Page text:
Wednesday, September 13, 2006

Be Vewy, Vewy Quiet . . . or not.

One of those periodic rants against campus fundamentalist preachers appeared in the Daily Iowan this morning: Ranting on the Pentacrest disrespectful, lacks taste.
(Side note: am I the only one who finds it slightly ironic that while the DI has added "blog this" to its features, it simultaneously disabled the ability to hilight and click to copy text, making it impossible to insert the text from the article without going through the rigamarole of "copy all" and editing it down?)

Key quotes:
Enough is enough. I know I'm not alone when I say the radical Christian groups on the Pentacrest have worn out their welcome. I understand the rights to assembly, free speech, and free religion; I'm not looking to roll back anyone's civil liberties. But what ever happened to respect, decency, and taste?

I hardly doubt whether any woman or aborted fetus knowingly gave permission to these groups (come to think of it, I have seen very few women with these groups). If radical groups want to keep crowding our public space on the steps near the Old Capitol or in front of the Emma Goldman Clinic, I think the rest of us need to step up and use our guaranteed rights, too. I'm not talking about just setting up a pro-choice and anti-abortion boxing match on the streets - this is a nuanced and delicate issue that deserves far more consideration and respect than it is receiving. . . .

Why should we sit idly by while these groups misuse the Christian faith to scream from street corners at presumed sinners? This manipulation of the faith is sadly comparable to the Ku Klux Klan supporting racism and segregation with Old Testament verses. Women's rights and equal protection under the law (think same-sex marriage, immigration) are a Generation X responsibility, our civil-rights movement.

A moderate is not someone without the balls to be a fanatic; a fanatic is someone without the brains to think for herself or himself. This week, when the extremists try to cut you down, use your First Amendment rights to question their authority and purpose. Or, spout Matthew 6:1-8 back in their faces.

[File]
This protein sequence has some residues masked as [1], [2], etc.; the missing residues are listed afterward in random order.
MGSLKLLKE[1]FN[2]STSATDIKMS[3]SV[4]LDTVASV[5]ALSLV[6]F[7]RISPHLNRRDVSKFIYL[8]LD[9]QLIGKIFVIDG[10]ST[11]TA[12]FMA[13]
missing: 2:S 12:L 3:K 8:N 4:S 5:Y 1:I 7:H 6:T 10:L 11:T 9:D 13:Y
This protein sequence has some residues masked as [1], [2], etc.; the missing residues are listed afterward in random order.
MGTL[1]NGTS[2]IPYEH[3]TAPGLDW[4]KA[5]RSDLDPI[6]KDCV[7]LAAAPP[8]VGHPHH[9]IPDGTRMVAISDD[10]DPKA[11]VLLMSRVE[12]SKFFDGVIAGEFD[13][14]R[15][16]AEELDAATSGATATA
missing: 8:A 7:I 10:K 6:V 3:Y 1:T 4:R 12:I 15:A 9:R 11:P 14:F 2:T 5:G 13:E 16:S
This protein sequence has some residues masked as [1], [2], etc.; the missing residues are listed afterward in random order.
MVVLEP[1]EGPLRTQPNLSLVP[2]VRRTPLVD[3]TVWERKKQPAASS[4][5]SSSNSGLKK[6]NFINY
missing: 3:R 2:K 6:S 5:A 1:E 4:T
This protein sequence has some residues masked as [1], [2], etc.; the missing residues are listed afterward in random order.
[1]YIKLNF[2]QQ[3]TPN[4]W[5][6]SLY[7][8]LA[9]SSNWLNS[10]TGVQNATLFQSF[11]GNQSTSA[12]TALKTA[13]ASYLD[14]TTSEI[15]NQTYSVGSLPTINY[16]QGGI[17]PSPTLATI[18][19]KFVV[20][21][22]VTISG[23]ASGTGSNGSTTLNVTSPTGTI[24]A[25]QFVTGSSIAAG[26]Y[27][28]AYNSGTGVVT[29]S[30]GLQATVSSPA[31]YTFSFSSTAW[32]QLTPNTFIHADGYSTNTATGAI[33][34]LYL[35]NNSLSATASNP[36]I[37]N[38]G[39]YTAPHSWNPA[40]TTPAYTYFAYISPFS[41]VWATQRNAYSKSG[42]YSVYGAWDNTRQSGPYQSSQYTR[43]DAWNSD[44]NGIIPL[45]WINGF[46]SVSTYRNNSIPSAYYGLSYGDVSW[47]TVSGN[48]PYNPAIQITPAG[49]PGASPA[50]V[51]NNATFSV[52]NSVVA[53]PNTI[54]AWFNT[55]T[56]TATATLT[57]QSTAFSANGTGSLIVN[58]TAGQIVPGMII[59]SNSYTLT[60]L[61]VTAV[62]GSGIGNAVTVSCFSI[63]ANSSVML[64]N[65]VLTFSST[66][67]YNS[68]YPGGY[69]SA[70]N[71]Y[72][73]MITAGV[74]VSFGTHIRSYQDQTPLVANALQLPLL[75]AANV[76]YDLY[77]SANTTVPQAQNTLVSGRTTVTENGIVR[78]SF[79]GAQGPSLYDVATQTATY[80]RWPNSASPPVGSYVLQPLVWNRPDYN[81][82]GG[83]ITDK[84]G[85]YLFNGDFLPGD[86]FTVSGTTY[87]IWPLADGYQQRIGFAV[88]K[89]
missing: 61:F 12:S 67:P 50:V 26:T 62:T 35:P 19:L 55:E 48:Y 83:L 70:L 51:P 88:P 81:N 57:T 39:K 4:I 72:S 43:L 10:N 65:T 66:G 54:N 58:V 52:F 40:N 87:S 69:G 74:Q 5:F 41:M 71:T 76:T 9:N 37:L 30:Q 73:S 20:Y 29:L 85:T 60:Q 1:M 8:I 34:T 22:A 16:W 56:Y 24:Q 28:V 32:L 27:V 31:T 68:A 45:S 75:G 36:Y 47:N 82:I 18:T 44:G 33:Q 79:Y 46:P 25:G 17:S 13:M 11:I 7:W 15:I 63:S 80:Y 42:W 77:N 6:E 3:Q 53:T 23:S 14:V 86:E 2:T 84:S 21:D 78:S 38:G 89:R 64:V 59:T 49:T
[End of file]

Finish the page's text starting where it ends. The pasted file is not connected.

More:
I remember being rather affronted by the particular brand of fundamentalism espoused by the campus "crusaders," particularly in that they rarely bothered to ascertain the viewpoints of the innocent bystanders they accosted, relying instead on the statistical probability that any given college student is going to hell and you might as well start with a presumption of guilt rather than let any of them slip between classes unchastized.

But after a while, I started to appreciate the show, settling in to watch students with degrees in comparative religion, philosophy, and the like decimate the group's logic while maintaining a level of civility apparently not dreamt of in their brand of dogma. Or watching the less-articulate try to out-yell and out-insult them, some of them stopping in for a daily scream-fest. It broke the monotony of studying, to sit on the lawn and listen to the verbal brawling, and provided a novelty in entertainment - you never really hear guests on Rush Limbaugh or PETA gatherings get an equal chance to out-shout the competition. After a while, it also teaches you which styles of debate are most effective in both engaging and persuading an audience. IMHO, the shouters engage the attention best, but its the logicians that persuade. Might I suggest teaming up?

Regardless, while I agree that these people should not be allowed to rant unanswered, you should approach the sport in the proper light to avoid the type of stress that will engender an early heart attack.

Good hunting.

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